What's with the name?
It resembles the Russian word for chess: WAXMATbI.
Wow. That's pretty deep...
Not really -- it wasn't on purpose (until much later). The original name was VAXMAN, a lame attempt to camouflage the program as a DEC VAX management utility, in case someone wondered what's slowing the system down at 3am...
DEC VAX, eh? How old is VAXMAN, anyway?
I started to dabble in computer chess around 1980, a year or two after I learned to program in BASIC. My first program took 20 seconds just to generate the moves from the starting position. I soon ditched BASIC and started learning machine language (6502, Z80, MACRO-11...) In 1986, I finally settled on the IBM PC as my platform of choice, C as the programming language, and released the first public version of WAXMAN in 1990.
What cutting-edge techniques does WAXMAN use?
Mailbox board representation, incremental attack updates, alpha-beta search with iterative deepening, aspiration window, null-move heuristic, killer moves... Later on, I added static null pruning and razoring (i.e., futility pruning). The newer versions also use internal iterative deepening and late-move reductions/pruning.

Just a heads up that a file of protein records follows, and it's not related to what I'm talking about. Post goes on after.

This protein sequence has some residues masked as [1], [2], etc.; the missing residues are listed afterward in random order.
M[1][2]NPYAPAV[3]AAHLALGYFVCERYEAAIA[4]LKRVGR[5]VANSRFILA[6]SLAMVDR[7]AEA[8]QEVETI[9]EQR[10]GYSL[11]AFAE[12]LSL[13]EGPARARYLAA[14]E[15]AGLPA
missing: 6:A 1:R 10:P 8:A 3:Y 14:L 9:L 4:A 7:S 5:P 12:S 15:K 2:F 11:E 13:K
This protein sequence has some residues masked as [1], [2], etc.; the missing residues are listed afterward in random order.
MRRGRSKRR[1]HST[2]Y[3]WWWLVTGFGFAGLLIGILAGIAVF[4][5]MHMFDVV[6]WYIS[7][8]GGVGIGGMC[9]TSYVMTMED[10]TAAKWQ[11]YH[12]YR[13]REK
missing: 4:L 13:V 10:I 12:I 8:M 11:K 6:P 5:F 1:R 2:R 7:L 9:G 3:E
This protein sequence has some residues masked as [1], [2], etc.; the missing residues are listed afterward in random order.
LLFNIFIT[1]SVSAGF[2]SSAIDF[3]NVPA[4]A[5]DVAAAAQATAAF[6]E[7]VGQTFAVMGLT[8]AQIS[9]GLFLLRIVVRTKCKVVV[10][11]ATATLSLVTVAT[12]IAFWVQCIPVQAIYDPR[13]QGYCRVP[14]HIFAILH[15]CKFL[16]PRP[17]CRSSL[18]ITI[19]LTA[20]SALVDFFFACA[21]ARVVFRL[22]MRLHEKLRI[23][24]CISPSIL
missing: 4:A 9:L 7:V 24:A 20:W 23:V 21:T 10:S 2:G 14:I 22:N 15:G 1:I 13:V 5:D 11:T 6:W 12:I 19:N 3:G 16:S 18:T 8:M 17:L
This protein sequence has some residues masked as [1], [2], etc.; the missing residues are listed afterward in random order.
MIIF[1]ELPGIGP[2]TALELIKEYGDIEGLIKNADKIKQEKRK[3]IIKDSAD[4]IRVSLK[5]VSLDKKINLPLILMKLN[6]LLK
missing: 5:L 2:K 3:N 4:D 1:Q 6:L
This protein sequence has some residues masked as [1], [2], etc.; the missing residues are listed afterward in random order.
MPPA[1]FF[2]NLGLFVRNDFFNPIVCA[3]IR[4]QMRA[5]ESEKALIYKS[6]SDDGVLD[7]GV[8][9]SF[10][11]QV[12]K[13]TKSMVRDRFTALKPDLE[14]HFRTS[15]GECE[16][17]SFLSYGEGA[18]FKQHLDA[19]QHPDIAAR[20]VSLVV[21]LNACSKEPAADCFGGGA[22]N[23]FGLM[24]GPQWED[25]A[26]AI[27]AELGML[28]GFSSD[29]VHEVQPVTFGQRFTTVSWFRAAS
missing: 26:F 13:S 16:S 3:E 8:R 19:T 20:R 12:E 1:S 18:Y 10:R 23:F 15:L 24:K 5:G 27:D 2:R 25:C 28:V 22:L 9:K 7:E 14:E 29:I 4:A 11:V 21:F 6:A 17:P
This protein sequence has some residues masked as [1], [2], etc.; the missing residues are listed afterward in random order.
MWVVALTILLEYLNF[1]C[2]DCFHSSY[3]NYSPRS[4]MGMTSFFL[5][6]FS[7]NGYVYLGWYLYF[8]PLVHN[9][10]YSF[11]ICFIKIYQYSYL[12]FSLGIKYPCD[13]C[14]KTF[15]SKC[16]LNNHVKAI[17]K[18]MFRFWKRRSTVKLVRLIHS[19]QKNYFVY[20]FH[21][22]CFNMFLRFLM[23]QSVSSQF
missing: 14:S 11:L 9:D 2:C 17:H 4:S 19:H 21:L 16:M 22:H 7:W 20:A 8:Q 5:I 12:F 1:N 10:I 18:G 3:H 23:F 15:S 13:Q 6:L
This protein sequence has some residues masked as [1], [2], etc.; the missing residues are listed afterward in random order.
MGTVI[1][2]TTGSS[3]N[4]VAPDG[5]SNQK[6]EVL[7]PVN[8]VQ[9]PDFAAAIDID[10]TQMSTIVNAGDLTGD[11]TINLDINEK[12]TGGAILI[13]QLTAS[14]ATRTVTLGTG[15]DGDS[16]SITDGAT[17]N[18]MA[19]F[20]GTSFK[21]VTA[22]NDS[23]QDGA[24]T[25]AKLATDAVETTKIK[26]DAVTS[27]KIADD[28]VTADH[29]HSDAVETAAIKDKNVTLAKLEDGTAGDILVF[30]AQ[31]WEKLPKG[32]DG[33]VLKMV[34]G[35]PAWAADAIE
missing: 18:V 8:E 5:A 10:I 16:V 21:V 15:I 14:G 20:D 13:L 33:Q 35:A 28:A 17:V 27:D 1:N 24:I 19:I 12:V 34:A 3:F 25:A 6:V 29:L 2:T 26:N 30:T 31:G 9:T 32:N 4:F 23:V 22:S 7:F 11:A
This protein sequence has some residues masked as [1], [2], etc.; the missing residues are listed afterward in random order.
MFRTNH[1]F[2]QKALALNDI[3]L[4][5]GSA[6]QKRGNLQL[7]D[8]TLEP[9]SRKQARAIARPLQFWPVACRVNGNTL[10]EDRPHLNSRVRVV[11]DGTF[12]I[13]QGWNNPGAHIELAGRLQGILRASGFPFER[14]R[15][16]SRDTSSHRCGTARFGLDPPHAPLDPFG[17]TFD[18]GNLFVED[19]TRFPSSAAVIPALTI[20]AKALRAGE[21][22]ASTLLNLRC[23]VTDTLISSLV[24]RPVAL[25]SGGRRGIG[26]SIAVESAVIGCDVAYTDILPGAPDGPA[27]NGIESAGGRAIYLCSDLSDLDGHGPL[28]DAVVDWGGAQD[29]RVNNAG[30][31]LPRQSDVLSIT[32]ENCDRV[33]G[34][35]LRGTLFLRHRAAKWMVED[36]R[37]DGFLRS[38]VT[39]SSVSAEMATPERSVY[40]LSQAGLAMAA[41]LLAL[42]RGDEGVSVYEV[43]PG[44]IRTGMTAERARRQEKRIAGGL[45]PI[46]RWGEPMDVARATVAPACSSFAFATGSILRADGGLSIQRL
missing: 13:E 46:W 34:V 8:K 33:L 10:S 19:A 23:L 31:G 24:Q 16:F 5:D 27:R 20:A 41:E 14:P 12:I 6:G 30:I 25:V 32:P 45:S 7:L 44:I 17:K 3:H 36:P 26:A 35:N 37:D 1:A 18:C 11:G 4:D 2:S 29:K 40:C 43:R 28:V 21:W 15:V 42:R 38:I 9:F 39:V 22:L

Not exactly bitboards as such, but there are bitmaps summarizing various aspects of the position in similar ways -- white pieces, black pieces, attacked pieces, defended pieces, pieces en prise, etc. So when we need, say, a list of pinned enemy pieces, it doesn't take much work.
Sounds like WAXMAN is still a 16-bit program under the hood!
Very much so. The basic design goes back to 1986 and is very 16-centric: 16 white men, 16 black men, 16 pawns... Everything revolves around arrays of pieces rather than arrays of board squares.
How strong is WAXMAN?
WAXMAN's rating on the CCRL rating list is close to 2,400. That's against other chess programs -- no idea how CCRL's list correlates to human ratings.